An online writer has deemed the ALS Ice Bucket Challenge a satanic ritual which has consumed Americans. Selena Owens could not understand the concept of the ALS Ice Bucket Challenge nor the reason anyone would willingly dump a bucket of ice water on themselves. In efforts of understanding the whole phenomenon the writer said she began to research the challenge in hopes of making sense of it. After her investigation she determined the Ice Bucket Challenge is not just a lighthearted attempt to understand a debilitating disease; unbeknownst to many participants it is actually a satanic ritual.
Owens said she feels like there are other ways to bring attention to ALS, more commonly known as Lou Gehrig’s disease, that are not as extreme or sensationalized as a bucket of water such as educating people. The intriguing aspect of the challenge, according to Owens, was the way social media became saturated with videos of celebrities, athletes, politicians and a host of others around the globe.
The writer said she starting thinking about the challenge and wanted to know whose idea it was and why people were so eager to participate. For those who chose to participate, Owens wanted to know why they felt obligated to call out others and why they would even agree to be drenched in ice-cold water in the first place.
Owens explained the evidence that disturbed her most, and best supported her theory that this is really a satanic ritual, is the story behind Corey Griffin’s death. Griffin, who co-founded the challenge, died last month after he jumped from a building and drowned. Owens said he then floated to the surface, sank and did not resurface. Not only was she confused why he would take such a risk, but what would possess him to do so in the middle of the night? She also thought it was strange that this tragedy took place the same night he helped raise $100,000 for ALS research.
The writer’s continued research led her to a video “exposing” a number of cultic and cryptic messages hidden in the Ice Bucket Challenge ritual. On the video a “self-described” evangelist named Anita Fuentes says the ritual is supposedly cleansing America in the name of the Anti-Christ Lucifer Satan for a future occurrence.
One of the reasons Fuentes suggests this popular fad is a satanic ritual is relative to Oprah Winfrey’s rendition of the challenge. Oprah, who the writer references as the cultic queen of talk, proclaims the words, “In the name of ALS and the Ice Bucket Challenge” prior to receiving the down pour of ice-cold water. This was disturbing to the writer and evangelist because Christians pray and make declarations “in the name of Jesus” and since Oprah allegedly considers herself a god, the use of those words seemed to be very cultic in nature.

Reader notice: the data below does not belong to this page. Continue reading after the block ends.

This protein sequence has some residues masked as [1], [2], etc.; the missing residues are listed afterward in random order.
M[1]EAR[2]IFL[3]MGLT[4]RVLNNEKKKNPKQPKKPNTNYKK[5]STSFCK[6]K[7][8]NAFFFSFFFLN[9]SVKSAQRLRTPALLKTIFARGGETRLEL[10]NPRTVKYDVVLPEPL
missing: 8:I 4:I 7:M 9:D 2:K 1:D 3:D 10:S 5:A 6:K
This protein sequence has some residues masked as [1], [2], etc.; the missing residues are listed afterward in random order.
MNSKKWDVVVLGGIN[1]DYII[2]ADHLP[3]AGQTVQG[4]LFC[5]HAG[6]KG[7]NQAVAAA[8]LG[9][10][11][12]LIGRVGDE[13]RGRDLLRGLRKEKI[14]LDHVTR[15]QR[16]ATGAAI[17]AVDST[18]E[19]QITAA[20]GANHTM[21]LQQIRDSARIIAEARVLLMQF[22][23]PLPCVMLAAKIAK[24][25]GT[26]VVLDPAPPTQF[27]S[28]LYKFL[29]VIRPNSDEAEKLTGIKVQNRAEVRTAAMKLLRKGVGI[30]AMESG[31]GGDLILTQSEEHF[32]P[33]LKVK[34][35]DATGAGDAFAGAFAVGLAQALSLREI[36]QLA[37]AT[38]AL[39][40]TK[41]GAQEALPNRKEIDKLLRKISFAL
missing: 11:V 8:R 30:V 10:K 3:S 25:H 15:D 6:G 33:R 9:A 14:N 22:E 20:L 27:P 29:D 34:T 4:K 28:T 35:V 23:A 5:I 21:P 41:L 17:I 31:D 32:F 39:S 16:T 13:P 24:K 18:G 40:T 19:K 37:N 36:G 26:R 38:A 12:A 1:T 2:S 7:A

Fuentes goes on to explain pouring water over ones head is a direct correlation with water baptism and in turn alludes to the sacred Christian act of purification and cleansing. The “self-proclaimed” evangelist states rituals are cultic practices which stem from dark places and has somehow concluded that partakers of the ALS Ice Bucket Challenge have become part of the satanic ALS ritual – whether they know it or not. Owens summarizes her belief as follows:
The ALS Ice Bucket Challenge is ritualistic in nature. People are chosen to undergo a form of water baptism with cultic god Oprah leading the charge ‘in the name of ALS.’ The Bible is clear in Exodus 20:3 when it states ‘You shall have no other gods before me.’ Oprah is a god to millions of Americans, and those who follow her doctrine and antics have tossed Jesus off the throne of their hearts – perhaps not intentionally – or perhaps so. Yet by following her seemingly innocent Ice Bucket Challenge decree, knowingly or not, they have symbolically cast Jesus off.
The question on whether or not the ALS Ice Bucket Challenge is a satanic ritual can only be answered on an individual basis, and the answer would ultimately be determined by the person’s belief system. What has clearly been identified by this phenomenon is a great deal of money has been raised due to people coming together for a common goal in hopes of furthering research efforts into the debilitating disease known as ALS. For those efforts, “Job well done!”
Opinion By: Cherese Jackson (Virginia)